If this year's excellent Tomb Raider reboot is the first time you've played a game in the series, we'd thoroughly recommend this bargain collection comprising nine games. Here's the list: Tomb Raider I, Tomb Raider II, Tomb Raider III, Tomb Raider IV: The Last Revelation, Tomb Raider V: Chronicles, Tomb Raider IV: The Angel of Darkness, Tomb Raider: Legend, Tomb Raider: Anniversary and Tomb Raider: Underworld. The first game was an important step for 3D gaming, but we'd recommend the polished up Anniversary edition if it hurts your eyes too much. The only stinker on the list is Angel of Darkness, which almost killed the series off forever. Otherwise, there are months of tomb raiding bliss here.
Thanks to goonertillidie at HotUkDeals.
Zavvi and ShopTo seem to be taking turns at selling this collection for just under a tenner. The recent reboot is the best Tomb Raider game in donkey's years, but that doesn't mean this collection isn't worth a look. Anniversary was a fine remake of the PS1 classic and Legend showed Crystal Dynamics had the makings of greatness about them. Underworld is just about the weakest of the three, mainly thanks to its silly sword carrying moments. If you can't afford the new game, this should last you a while until it comes down in price.
Thanks to elmoses at HotUkDeals.
Tomb Raider is hardly the most taxing game we've ever played, indeed there are moments when we rather hungered for some of the fiendish puzzling of earlier games. However, there are still a handful of tips and tricks to keep in mind when scrambling about Yamatai.
Remember, you can check out our Tomb Raider review here.
Though it might be tempting to plump for as many combat skills as possible when boosting Lara's capabilities at campfires, if you drop a skill point for Survivalist to begin with, you'll up the amount of XP you earn from looting animal corpses and food caches. Follow that up with Advanced Salvaging and Bone Collector, and you'll be earning XP and Salvage at a much faster rate, allowing for quicker accumulation of precious skill and salvage points.Click here to read more...
Platforms: PC | PS3 | Xbox 360
Developers: Crystal Dynamics | Eidos Montreal (Multiplayer)
Publishers: Square Enix
"Are you watching porn?" my flatmate asks me, no doubt hearing the yelps, squeals, and screams coming from the television. I can't really blame him. The last half an hour has been a cavalcade of torment for young Lara Croft, who's bruised, bloodied, battered from numerous scrapes, scraps, and sorties. This is a more human Lara, perhaps even a more relatable heroine; one who gasps in exclamation with each brutal blow she is dealt, and who's latest adventure has caused this writer to wince and grimace in sympathy at the vicious gauntlet she is thrown down time and time again.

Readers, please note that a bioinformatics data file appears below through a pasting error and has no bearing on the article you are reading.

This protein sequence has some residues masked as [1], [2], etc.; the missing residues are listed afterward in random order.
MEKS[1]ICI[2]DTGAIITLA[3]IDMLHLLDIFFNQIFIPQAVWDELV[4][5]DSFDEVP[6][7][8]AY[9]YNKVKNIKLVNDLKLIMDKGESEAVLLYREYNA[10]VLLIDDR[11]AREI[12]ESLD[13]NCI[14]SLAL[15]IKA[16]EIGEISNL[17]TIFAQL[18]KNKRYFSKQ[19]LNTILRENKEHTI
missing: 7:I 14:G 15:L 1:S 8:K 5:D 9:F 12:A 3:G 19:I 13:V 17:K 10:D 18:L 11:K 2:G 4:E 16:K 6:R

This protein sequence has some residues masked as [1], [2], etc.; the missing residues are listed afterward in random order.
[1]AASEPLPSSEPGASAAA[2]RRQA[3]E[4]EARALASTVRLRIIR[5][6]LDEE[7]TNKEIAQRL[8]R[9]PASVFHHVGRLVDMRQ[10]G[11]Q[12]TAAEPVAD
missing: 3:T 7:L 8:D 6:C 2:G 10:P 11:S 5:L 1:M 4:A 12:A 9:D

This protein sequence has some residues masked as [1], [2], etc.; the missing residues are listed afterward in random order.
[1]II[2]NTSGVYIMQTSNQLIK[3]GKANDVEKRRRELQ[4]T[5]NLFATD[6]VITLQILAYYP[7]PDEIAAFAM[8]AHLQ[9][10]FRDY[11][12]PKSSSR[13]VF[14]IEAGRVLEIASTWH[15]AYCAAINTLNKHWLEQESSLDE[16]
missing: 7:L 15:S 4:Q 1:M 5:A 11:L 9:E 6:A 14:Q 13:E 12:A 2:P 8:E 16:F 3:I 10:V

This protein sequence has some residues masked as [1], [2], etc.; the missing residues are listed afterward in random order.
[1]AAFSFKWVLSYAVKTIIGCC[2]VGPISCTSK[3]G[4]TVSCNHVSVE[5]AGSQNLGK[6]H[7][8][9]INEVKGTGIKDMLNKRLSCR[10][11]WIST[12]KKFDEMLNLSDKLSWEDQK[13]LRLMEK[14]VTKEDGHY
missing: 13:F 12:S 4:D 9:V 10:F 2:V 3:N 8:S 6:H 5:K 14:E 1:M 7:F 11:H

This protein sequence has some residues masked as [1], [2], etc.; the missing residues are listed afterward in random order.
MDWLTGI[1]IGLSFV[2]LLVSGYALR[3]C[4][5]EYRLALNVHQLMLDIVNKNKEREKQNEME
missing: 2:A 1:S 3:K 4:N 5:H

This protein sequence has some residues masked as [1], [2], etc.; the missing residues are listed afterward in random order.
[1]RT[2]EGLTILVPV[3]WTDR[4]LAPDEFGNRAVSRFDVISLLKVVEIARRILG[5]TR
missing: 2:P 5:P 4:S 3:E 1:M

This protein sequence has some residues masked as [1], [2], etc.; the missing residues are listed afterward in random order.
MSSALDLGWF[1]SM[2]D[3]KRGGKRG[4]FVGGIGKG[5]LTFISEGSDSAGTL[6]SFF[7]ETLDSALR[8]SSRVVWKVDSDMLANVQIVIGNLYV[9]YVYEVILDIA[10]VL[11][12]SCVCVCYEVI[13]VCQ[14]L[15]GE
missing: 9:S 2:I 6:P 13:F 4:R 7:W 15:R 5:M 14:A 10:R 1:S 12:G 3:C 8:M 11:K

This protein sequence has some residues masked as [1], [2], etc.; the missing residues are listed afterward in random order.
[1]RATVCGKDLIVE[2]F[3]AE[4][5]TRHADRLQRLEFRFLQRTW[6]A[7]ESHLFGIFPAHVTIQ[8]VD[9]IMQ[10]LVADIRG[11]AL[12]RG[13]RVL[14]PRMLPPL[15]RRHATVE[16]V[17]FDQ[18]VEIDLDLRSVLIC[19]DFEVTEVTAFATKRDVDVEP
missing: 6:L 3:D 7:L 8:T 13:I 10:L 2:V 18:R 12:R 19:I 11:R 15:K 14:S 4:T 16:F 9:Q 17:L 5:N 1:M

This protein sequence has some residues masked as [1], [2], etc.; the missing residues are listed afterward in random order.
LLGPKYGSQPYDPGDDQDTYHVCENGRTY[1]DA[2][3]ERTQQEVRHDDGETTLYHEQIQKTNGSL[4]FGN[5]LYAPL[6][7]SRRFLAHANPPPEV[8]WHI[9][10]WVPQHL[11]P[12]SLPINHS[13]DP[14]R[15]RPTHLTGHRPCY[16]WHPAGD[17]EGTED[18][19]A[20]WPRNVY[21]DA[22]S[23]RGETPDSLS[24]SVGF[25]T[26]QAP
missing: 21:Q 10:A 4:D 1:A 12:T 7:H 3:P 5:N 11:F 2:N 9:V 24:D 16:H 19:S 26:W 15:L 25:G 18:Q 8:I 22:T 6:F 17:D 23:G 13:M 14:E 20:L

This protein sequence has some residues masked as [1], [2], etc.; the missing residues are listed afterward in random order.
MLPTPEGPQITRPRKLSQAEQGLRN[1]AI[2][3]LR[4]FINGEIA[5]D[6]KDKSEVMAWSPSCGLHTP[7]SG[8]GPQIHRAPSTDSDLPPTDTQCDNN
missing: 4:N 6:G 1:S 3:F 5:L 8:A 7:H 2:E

We're so used to seeing impenetrable heroic stereotypes that it's jarring at first to be in the company of a protagonist who seems so in her touch with her basic, human fragility. But then, this is the story of a Lara who's only just started raiding tombs.
Not that I want to make out that Tomb Raider presents us with anything particularly new, though that in itself is not necessarily a problem. It's stunning to behold - an absolutely beautiful game both when staring out across the horizon, and at close-quarters, in-motion, fending off adversaries - but there's precious little of the solitude that marked early Tomb Raider titles, not until you've finished the game anyway. This is Fully-Flavoured, Triple-A, Big Budget Gameplay to bring the series up to date, and therefore is liberally peppered with exceptionally tight and responsive action; slick, scripted moments of drama littered with quick time events; regenerating heath and upgradable weapons; and a large amount of collectibles to find, many of which tie into the game's story and flesh out the narrative.Click here to read more...
Lara's back, and she's gone all kinds of Hunger-Games-meets-The-Temple-of-Doom. Once again, we've nabbed the first 20 minutes of so of the game to give you an extended look at Lara's return. Expect the written review later today, around lunchtime.Click here to read more...